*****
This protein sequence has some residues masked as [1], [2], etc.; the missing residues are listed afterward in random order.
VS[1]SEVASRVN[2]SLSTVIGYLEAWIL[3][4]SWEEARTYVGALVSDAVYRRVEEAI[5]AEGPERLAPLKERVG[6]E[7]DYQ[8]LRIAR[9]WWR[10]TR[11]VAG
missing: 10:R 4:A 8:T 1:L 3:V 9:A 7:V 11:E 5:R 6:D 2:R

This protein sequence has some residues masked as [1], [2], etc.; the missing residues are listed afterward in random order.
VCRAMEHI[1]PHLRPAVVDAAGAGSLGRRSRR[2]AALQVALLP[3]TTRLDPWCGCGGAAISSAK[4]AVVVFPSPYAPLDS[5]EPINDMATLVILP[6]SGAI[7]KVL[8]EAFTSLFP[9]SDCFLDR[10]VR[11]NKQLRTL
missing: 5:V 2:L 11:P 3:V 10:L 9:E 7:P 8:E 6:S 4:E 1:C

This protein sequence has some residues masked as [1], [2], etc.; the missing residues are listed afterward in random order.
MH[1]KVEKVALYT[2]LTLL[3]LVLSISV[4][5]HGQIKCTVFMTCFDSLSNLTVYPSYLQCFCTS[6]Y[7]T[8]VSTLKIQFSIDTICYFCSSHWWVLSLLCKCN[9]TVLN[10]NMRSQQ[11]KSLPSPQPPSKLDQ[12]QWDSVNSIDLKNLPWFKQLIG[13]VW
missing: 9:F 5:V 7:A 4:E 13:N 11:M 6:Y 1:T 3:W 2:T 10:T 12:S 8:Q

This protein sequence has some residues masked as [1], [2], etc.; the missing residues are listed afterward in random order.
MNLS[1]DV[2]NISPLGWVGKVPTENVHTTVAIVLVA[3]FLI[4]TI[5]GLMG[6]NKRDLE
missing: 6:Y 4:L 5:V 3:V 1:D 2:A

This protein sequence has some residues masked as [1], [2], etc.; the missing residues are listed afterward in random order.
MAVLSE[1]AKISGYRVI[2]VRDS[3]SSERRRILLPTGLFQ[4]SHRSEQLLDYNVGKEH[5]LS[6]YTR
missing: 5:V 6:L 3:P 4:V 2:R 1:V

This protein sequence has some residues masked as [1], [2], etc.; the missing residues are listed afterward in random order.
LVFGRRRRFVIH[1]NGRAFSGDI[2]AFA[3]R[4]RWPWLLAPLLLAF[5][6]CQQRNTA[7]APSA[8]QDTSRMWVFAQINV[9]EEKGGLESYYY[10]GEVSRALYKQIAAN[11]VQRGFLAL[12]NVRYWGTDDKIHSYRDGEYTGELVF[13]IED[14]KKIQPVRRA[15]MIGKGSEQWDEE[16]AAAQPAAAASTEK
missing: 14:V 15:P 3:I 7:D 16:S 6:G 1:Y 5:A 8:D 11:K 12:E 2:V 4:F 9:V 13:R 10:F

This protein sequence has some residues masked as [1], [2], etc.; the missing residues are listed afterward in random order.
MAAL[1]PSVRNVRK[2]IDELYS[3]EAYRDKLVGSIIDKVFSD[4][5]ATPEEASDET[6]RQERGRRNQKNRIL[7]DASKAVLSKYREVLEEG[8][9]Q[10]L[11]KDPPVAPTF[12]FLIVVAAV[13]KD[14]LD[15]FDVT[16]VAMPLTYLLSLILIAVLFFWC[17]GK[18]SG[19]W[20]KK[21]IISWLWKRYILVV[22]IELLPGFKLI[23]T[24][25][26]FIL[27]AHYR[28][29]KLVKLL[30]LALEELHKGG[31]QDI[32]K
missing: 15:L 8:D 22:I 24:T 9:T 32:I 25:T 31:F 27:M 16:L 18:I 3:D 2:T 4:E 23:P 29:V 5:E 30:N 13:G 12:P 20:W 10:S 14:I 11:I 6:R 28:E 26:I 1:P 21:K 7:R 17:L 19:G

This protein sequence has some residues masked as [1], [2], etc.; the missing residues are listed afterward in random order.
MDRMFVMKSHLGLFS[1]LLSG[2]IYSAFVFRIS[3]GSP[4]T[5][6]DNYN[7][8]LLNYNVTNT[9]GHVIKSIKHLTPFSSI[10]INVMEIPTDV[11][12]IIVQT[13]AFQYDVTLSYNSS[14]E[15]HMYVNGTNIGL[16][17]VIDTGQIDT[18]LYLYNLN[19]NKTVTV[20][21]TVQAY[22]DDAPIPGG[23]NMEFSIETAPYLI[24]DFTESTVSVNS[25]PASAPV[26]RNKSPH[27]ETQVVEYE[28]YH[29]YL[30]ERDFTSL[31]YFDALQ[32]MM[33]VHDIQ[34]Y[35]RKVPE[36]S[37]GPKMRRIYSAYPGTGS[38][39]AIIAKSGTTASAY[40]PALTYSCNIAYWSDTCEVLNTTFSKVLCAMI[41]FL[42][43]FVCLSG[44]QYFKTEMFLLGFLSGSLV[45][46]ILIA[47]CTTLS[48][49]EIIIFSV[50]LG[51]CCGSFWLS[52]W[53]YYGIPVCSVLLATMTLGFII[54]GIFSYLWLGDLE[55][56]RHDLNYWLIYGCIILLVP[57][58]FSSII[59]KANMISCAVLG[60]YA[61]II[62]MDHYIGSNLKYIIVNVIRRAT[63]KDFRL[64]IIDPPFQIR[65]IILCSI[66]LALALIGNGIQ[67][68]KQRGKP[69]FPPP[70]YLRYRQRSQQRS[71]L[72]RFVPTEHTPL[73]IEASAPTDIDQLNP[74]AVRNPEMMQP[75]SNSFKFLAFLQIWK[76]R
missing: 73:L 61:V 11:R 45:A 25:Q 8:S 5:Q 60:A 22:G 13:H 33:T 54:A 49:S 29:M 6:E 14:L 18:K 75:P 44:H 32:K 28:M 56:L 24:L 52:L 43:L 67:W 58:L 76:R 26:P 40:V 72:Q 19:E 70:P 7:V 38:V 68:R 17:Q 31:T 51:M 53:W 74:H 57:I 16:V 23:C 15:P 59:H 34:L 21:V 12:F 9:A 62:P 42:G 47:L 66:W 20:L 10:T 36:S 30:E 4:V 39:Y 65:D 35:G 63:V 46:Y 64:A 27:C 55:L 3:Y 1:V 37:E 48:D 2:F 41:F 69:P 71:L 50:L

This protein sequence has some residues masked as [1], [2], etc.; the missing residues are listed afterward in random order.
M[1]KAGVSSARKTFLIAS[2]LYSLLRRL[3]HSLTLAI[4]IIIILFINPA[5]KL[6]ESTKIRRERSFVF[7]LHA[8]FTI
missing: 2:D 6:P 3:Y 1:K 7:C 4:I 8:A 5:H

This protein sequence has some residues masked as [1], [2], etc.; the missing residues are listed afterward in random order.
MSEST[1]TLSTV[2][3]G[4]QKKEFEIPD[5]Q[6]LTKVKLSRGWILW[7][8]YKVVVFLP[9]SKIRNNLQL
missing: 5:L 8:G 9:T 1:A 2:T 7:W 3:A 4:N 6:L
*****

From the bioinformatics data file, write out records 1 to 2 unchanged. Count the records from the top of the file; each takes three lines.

This protein sequence has some residues masked as [1], [2], etc.; the missing residues are listed afterward in random order.
VS[1]SEVASRVN[2]SLSTVIGYLEAWIL[3][4]SWEEARTYVGALVSDAVYRRVEEAI[5]AEGPERLAPLKERVG[6]E[7]DYQ[8]LRIAR[9]WWR[10]TR[11]VAG
missing: 10:R 4:A 8:T 1:L 3:V 9:A 7:V 11:E 5:R 6:D 2:R

This protein sequence has some residues masked as [1], [2], etc.; the missing residues are listed afterward in random order.
VCRAMEHI[1]PHLRPAVVDAAGAGSLGRRSRR[2]AALQVALLP[3]TTRLDPWCGCGGAAISSAK[4]AVVVFPSPYAPLDS[5]EPINDMATLVILP[6]SGAI[7]KVL[8]EAFTSLFP[9]SDCFLDR[10]VR[11]NKQLRTL
missing: 5:V 2:L 11:P 3:V 10:L 9:E 7:P 8:E 6:S 4:E 1:C